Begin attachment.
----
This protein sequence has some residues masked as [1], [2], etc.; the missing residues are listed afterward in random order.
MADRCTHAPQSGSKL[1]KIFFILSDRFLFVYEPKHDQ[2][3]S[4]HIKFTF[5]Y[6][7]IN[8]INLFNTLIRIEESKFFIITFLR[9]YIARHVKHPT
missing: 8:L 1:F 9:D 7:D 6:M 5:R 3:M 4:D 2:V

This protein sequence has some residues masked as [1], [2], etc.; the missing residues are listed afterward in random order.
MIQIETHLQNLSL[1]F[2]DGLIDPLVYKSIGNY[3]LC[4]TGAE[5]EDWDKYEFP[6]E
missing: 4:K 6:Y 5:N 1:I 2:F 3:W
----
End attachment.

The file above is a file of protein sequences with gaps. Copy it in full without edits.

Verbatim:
This protein sequence has some residues masked as [1], [2], etc.; the missing residues are listed afterward in random order.
MADRCTHAPQSGSKL[1]KIFFILSDRFLFVYEPKHDQ[2][3]S[4]HIKFTF[5]Y[6][7]IN[8]INLFNTLIRIEESKFFIITFLR[9]YIARHVKHPT
missing: 8:L 1:F 9:D 7:D 6:M 5:R 3:M 4:D 2:V

This protein sequence has some residues masked as [1], [2], etc.; the missing residues are listed afterward in random order.
MIQIETHLQNLSL[1]F[2]DGLIDPLVYKSIGNY[3]LC[4]TGAE[5]EDWDKYEFP[6]E
missing: 4:K 6:Y 5:N 1:I 2:F 3:W